"It will be another milestone in Germany's costly attempt to remake its electricity system," writes the Times' reporter, Justin Gillis, "an ambitious project that has already produced striking results: Germans will soon be getting 30 percent of their power from renewable energy sources. Many smaller countries are beating that, but Germany is by far the largest industrial power to reach that level in the modern era. It is more than twice the percentage in the United States."
A two-year-old number is changing the way governments, companies and investors approach the fight against climate change: $1 trillion.
That is roughly the amount of additional investment needed worldwide each year for the next 36 years to stave off the worst effects of global warming and keep the Earth habitable, according to the International Energy Agency. The Paris-based organization of 29 developed countries calculated the cost in 2012 and raised its estimates this year. Ceres, a Boston-based nonprofit investor group that advocates environmental sustainability, framed it as the "Clean Trillion" in an investment campaign that has become a rallying cry.
While $1 trillion sounds like a lot, knowing the figure is good news, according to climate activists, investment experts and United Nations organizers of the next round of global climate talks. Worldwide, almost $4 trillion a year will need to be invested over that time anyway in electric grids, power plants and energy efficiency, the IEA says. In a global economy of $75 trillion, $1 trillion works out to 1.3 percent of the world's annual output of goods and services, or about $140 a person. The calculation also focuses the discussion on investment—suggesting the potential for returns and profits—rather than on costs for disaster response and losses to rising oceans.
A United Nations chief dismayed at the lack of resolve toward the climate crisis; a daunting deadline for negotiating a new treaty; 125 or so heads of state; a sprawling agenda of fossil fuels, food, forestry and finance; a train of think tanks hauling gigabytes of green data; countless teach-ins, press conferences, art shows—plus tens or even hundreds of thousands of activists marching through midtown Manhattan, demanding action now.
Are these Climate Week events the makings of a turning point in the world's effort to escape the risks of climate change, or a formula for futility?
There are ample grounds for pessimism as preparations begin for the September 23 UN summit on climate change, being held in New York City. But that doesn't make it any less urgent for negotiators trying to keep the world from warming more than 2 degrees Celsius, that elusive diplomatic grail.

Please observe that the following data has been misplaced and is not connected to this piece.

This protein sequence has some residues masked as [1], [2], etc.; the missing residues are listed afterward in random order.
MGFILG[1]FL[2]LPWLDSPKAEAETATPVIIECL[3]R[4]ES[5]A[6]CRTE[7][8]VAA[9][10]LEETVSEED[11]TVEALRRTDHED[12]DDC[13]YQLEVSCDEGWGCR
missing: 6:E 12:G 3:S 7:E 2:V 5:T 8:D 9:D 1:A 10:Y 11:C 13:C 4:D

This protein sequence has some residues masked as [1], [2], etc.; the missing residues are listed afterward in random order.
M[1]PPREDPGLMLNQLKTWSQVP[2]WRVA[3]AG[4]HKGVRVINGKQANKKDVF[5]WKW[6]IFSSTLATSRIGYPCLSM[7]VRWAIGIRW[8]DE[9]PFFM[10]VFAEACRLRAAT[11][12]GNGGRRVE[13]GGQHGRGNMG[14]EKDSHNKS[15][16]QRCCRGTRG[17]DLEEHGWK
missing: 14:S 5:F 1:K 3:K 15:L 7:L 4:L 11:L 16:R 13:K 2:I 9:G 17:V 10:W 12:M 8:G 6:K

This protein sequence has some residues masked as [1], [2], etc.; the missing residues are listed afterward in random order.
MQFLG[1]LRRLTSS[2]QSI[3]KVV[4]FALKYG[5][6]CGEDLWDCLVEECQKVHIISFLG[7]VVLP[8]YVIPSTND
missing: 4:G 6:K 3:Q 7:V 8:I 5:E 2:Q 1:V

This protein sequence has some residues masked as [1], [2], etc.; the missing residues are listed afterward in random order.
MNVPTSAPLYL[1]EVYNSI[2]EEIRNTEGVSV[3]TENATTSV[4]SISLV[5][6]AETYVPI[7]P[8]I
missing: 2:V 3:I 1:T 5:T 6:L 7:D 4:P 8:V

Even before a prosecutor in Massachusetts dropped criminal and conspiracy charges against climate activists for blocking a coal shipment with a lobster boat, the judge in the case broke new ground in favor of the foes of fossil fuels. For the first time in the U.S. climate fight, he cleared the way to use "necessity" as a defense in the courtroom.
State District Judge Joseph Macy in Fall River, Massachusetts, found the defendants could call expert witnesses to justify the violation of the law in order to protect citizens from the impacts of global warming, and to argue they had no legal alternative. His findings carry legal implications for future acts of civil disobedience, climate activists and lawyers say, and may even have had a direct impact on the outcome of this case.
The litigation drew national attention earlier this week when C. Samuel Sutter, the district attorney in Bristol County, downgraded charges against two climate activists who blocked a 40,000-ton shipment of coal in 2013 with the lobster boat. He said he did so because climate change "is one of the gravest crises our planet has ever faced."
As the state of Ohio freezes climate policy, the city of Cleveland and its surrounding area are taking a different approach. Northeast Ohio is charging ahead with plans to build green industries that could jumpstart the economy and reduce pollution at the same time.
In the past decade, 500 companies have been built in northeast Ohio on the promise of green technology, each handpicked by civic leaders to match the strengths of the region. Meanwhile, politicians–including the governor–are knocking back statewide renewable energy targets that benefited many of those companies, such as wind and solar farm operators. The conflict could stall—or even stifle—further development of businesses trying to create climate-friendly technologies and a new clean energy economy.